Sunny Heights Day Care Centre issued isolation order after rise in number of suspected leptospirosis cases in dogs

Dogs pictured at the Sunny Heights dog day care centre in Singapore.
Dogs pictured at the Sunny Heights dog day care centre in Singapore.PHOTO: SUNNY HEIGHTS/FACEBOOK
Dogs pictured at the Sunny Heights dog day care centre in Singapore.
Dogs pictured at the Sunny Heights dog day care centre in Singapore.PHOTO: SUNNY HEIGHTS/FACEBOOK

SINGAPORE - A day care centre for dogs has been issued an isolation order following a rise in the number of suspected leptospirosis cases in dogs.

In a joint press release, the Agri-Food & Veterinary Authority (AVA), the Ministry of Health (MOH) and the National Environment Agency (NEA) said there has been an increase in the number of suspected leptospirosis cases in dogs being reported by veterinarians since late last year.

AVA said this upward trend was observed after no animal cases were reported in 2014, followed by two notifications received by AVA between September and December 2015, and 18 notifications to date in 2016.

Between June 27 and July 14, AVA has received 12 notifications associated with Sunny Heights Day Care Centre which is located along Turf Club Road.

AVA has since issued an isolation order on the day care centre prohibiting any dog from entering or leaving the premises without AVA's authorisation.


In addition, the day care centre is required to conduct a thorough cleaning and disinfection of the premises.

NEA conducted an inspection on July 12 at Sunny Heights Dog Daycare Centre and its vicinity, including a licensed pet café, and did not detect any signs of rat activity.

In human cases, MOH received about 20 to 30 reports of leptospirosis each year between 2012 and 2015. This year, 14 cases have so far been reported to MOH as of July 13. This included one human case whose family dog had previously attended Sunny Heights Day Care Centre.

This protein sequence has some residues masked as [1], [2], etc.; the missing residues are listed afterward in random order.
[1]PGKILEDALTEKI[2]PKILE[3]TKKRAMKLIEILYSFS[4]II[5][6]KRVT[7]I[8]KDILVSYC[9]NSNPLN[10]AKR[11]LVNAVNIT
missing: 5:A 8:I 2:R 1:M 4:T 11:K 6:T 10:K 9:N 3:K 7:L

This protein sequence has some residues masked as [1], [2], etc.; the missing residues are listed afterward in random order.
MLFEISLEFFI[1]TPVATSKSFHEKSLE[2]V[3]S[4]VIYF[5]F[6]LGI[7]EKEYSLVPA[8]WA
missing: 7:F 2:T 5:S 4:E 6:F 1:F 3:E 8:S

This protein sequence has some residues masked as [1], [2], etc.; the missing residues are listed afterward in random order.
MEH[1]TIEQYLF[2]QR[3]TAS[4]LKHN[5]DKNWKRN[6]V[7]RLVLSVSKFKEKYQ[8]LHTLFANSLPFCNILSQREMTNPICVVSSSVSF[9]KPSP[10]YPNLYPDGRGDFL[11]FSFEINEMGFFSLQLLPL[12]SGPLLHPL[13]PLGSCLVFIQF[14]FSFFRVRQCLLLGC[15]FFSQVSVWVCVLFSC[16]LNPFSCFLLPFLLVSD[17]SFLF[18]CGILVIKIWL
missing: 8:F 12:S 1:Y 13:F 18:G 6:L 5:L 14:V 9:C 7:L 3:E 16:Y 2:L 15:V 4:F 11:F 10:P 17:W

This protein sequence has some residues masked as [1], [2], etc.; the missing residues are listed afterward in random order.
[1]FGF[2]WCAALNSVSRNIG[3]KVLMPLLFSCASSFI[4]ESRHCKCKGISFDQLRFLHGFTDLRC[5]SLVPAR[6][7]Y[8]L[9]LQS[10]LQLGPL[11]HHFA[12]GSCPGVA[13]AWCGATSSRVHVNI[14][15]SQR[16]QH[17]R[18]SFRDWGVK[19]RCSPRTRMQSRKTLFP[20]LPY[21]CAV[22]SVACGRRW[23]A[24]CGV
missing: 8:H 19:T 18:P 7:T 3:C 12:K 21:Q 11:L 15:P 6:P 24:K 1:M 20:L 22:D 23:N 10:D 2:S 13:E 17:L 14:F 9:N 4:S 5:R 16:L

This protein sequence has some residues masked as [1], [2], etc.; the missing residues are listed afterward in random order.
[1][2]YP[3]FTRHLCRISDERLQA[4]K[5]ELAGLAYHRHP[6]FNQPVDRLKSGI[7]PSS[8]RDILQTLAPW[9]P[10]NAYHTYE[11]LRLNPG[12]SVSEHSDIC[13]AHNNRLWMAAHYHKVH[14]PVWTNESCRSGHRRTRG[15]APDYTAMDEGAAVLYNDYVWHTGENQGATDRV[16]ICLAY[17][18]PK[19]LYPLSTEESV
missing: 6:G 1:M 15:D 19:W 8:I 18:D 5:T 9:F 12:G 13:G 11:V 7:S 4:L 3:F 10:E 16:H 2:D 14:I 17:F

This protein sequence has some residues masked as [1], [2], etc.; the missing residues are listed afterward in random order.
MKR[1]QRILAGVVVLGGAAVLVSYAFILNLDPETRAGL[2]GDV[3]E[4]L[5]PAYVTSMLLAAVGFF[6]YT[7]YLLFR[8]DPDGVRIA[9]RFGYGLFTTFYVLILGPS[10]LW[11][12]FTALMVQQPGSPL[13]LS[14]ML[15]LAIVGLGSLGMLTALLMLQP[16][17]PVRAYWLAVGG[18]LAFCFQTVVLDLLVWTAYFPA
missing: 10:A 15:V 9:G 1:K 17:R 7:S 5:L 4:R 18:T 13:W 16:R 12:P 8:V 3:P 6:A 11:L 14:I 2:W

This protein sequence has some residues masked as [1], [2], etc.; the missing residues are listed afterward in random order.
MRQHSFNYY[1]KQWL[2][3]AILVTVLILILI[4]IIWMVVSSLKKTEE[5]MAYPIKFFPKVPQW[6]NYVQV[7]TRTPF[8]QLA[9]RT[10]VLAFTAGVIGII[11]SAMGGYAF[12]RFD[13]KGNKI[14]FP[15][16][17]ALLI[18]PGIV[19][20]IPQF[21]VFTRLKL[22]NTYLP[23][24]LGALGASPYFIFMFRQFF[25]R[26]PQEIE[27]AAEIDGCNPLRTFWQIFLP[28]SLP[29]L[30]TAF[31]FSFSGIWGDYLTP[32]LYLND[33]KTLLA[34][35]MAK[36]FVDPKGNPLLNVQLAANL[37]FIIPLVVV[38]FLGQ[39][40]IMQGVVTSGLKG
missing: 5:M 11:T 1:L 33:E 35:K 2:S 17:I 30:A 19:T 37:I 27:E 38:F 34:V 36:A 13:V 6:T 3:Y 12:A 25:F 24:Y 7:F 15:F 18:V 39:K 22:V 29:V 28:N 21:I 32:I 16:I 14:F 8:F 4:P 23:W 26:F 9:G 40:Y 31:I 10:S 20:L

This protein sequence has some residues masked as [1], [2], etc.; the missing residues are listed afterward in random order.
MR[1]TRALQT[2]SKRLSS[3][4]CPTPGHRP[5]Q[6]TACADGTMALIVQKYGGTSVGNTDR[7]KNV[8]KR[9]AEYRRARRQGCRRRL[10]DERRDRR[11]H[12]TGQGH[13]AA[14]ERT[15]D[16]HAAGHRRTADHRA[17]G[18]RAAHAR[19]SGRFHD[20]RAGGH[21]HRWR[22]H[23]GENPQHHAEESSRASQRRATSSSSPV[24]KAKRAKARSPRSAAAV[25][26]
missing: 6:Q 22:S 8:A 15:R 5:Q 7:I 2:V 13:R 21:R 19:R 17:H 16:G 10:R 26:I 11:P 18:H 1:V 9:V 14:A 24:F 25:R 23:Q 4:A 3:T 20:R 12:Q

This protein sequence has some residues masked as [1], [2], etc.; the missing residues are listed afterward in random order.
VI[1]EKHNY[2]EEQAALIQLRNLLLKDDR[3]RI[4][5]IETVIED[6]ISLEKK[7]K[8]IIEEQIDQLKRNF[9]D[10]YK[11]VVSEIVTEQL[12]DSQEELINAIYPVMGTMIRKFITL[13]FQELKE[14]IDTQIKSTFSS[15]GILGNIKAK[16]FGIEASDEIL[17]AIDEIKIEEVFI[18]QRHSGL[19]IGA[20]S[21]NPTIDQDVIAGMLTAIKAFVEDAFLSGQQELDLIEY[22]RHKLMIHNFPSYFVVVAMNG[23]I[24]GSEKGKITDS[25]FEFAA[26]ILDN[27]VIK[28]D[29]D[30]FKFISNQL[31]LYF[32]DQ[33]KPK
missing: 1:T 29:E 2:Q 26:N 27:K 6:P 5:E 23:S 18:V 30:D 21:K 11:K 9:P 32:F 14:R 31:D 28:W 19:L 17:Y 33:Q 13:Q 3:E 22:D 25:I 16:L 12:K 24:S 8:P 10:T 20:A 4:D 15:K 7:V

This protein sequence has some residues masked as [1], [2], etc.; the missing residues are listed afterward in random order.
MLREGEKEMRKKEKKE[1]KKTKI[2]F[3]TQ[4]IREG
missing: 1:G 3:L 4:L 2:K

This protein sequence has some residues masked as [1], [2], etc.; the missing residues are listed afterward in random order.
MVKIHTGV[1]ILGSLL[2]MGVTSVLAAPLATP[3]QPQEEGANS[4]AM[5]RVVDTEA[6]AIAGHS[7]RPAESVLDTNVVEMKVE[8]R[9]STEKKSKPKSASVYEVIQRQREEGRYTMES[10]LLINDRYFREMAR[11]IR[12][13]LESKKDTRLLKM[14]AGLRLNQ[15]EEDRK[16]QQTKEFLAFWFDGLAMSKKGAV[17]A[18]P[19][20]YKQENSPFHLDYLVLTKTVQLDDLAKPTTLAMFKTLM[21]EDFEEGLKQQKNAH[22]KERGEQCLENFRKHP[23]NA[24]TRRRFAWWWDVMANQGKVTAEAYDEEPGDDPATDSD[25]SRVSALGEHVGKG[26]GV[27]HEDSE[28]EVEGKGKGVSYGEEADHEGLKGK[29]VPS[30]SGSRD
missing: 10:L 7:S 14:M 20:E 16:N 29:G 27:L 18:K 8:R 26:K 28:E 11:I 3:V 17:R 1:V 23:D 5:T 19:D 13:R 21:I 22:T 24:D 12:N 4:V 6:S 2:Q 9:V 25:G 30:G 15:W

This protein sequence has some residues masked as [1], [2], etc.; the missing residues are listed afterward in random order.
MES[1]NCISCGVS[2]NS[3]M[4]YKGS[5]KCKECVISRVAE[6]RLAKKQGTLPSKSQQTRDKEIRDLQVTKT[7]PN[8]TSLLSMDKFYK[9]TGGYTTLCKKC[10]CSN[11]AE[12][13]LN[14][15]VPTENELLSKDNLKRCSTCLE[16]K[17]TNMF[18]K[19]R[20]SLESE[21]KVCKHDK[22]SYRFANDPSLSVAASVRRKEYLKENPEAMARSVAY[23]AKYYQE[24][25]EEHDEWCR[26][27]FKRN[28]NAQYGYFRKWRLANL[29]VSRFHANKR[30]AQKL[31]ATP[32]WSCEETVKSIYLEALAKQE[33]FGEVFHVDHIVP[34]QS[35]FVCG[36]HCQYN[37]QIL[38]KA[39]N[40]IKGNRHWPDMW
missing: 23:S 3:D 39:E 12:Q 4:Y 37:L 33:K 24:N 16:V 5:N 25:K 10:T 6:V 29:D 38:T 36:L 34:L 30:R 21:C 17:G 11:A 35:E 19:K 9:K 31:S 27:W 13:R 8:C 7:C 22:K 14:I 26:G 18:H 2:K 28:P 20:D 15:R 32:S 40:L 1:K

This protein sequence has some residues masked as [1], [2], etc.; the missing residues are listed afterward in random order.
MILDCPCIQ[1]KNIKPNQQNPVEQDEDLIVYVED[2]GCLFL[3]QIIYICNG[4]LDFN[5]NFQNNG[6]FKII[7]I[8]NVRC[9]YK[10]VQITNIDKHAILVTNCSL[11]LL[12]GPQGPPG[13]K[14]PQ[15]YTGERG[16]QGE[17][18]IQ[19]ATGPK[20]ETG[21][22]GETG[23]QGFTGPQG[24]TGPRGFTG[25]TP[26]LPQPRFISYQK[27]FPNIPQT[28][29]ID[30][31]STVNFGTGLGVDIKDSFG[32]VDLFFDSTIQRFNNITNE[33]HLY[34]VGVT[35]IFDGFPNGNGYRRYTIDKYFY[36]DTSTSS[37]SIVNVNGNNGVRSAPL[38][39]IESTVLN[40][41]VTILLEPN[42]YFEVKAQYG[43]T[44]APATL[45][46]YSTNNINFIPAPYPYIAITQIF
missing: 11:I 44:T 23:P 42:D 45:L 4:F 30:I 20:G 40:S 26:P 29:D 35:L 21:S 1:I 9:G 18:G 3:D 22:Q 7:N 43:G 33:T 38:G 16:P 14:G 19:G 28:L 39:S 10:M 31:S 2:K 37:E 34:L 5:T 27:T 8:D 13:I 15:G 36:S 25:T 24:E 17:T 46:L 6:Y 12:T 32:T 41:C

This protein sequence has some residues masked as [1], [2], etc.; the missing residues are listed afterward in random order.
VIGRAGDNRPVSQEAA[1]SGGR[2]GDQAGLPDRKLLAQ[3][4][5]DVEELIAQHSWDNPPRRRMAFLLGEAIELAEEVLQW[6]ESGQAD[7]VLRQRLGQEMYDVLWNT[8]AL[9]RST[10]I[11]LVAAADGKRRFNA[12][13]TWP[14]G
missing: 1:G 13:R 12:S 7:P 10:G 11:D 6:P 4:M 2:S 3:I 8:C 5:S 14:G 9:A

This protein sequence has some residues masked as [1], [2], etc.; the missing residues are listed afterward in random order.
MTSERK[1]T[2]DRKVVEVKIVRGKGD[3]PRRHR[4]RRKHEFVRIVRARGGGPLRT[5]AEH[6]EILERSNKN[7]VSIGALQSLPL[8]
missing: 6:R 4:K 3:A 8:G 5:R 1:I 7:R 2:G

Investigations are currently on-going.

  • Protection against leptospirosis

  • To help protect against leptospirosis infection, AVA advises dog owners to keep their dogs up to date with their vaccinations. Although the vaccine does not provide 100% protection, it can reduce the chance of the dog being infected, and help prevent the shedding of bacteria in the dog’s urine. Dog owners are also advised to reduce their dogs’ exposure to water or soil that may be contaminated, such as areas that are home to small mammals such as bats, rats and other rodents, which are all potential carriers of Leptospira. 
    Owners with pets that have been diagnosed with leptospirosis should avoid handling or contact with urine, blood, or tissues. If necessary, protective coverings such as gloves should be worn. Owners should also wash their hands with soap after handling the pet or anything that might have the pet's excrement on it. Surfaces that may be contaminated or contain urine from an infected pet should be cleaned using antibacterial cleaning solutions or household bleach.   
    The public are advised to seek medical attention should they develop symptoms. They should also practice good personal hygiene at all times, especially after the handling of animals, or if they are in contact with soil or water that may be contaminated by animal urine. 

What is leptospirosis?

Leptospirosis is a bacterial disease that can affect both animals and humans. It can be transmitted to humans and animals through cuts and abrasions of the skin, or through mucous membranes with water contaminated with the urine of infected animals.  While many wild and domestic animals can be infected and act as a source of infection, rodents are considered the primary source of infection to human beings.

Clinical signs of leptospirosis in dogs include fever, vomiting, diarrhoea, jaundice and failure to produce urine. Infected dogs may be treated with antibiotics but may succumb to the infection due to acute renal failure. Dogs showing these clinical signs and are known to have been exposed to infected animals should seek veterinary treatment immediately.  
Clinical signs of leptospirosis in humans include fever, headache, decreased appetite, chills, muscle aches, vomiting, jaundice, red eyes, abdominal pain, diarrhoea and rash. Without treatment, leptospirosis may be fatal.